By: Arunava Pattanayak
29 August 2014
The Sanskrit word Meghalaya means “abode of clouds.” It is the name of a northeastern Indian state whose socioeconomic system might seem Utopian to some at first glance. The Khasi people, who make up the largest ethnic group in the state, live in a matrilineal society where wealth is passed on from mother to daughter. In this part of the world, women are the ones who own land and property.
Meghalaya is a hill state in northeastern India. Rice is the main crop and constitutes about 81% of the state’s total food grain production. The crop is grown in about 108,000 ha at altitudes ranging from 180 to 2000 m asl. Considering a 10% seed replacement rate and an annual area expansion in the boro season at 1000 ha, the seed requirement in the state is expected to be about 225 t/yr by 2015. Estimated seed production in the semi-formal and informal seed system together is about 50 t, way below the target.
The seed village program in Meghalaya started in 2006 as a collaborative effort of the Indian Council for Agricultural Research (ICAR Research Complex for NEH Region, under IFAD TAG 706) and the Meghalaya Rural Development Society (an IFAD loan project).
Between 2011 and 2013, three seed villages were developed and these villages, on an average, produced 2 t of seed of upland rice varieties. Under Technical Innovation Services (TIS), several farmer groups were trained on seed production, grading and storage. However, no regular seed production program for high altitude rice (1,500-1,600 m asl) was set up. In 2013, the research wing of the Department of Agriculture, Government of Meghalaya took up seed production of high-altitude rice following the seed village model.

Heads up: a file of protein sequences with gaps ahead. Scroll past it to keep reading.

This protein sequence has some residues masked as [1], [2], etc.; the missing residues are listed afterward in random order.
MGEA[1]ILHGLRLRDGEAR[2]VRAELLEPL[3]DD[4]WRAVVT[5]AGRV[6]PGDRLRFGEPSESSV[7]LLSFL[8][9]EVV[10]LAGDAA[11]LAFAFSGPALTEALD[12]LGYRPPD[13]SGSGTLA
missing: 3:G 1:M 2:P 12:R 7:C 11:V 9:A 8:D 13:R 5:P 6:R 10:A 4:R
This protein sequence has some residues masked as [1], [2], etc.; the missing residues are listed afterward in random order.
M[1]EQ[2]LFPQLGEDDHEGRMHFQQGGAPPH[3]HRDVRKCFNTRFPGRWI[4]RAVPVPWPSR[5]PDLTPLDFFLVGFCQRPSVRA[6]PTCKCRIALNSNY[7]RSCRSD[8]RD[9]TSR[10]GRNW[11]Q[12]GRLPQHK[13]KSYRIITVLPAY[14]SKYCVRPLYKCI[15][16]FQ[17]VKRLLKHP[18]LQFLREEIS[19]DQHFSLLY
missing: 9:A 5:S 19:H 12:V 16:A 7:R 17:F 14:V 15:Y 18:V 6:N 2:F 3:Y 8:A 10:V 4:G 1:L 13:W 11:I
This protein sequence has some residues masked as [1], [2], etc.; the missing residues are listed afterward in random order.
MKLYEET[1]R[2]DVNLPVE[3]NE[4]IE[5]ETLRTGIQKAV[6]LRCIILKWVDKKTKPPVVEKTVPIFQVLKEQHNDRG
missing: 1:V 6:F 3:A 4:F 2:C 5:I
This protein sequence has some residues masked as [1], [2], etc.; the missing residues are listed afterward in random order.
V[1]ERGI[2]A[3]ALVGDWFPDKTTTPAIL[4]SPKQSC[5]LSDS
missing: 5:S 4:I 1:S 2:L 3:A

Seventeen farmers from three village clusters in the East Khasi Hills District took part in the seed production program (Table 1). Breeder seeds of two high-altitude rice varieties, North Eastern Hill (NEH) Megha Rice 1 and NEH Megha Rice 2 were supplied by the Institute. The entire program was supervised by two officers of the department with expert technical help from CURE scientists.
Table 1. Seed production in the three seed village clusters developed by the state department
The farmers were trained on rouging of off-types, proper fertilizer application, and maintenance of optimum plant population. At the harvesting stage, farmers were trained on seed grading, seed drying, and storage using IRRI Super bags. The two officers from the state department and a rice breeder from ICAR jointly assessed the quality and health of the produced seed. A total of 22.5 t of seed was produced in 2013 (Table 1). In all village clusters, farmers mentioned the need to dry and store seed in a rat-proof enclosure.
Dr. Arunava Pattanayak is a principal scientist at ICAR Research Complex for NEH Region.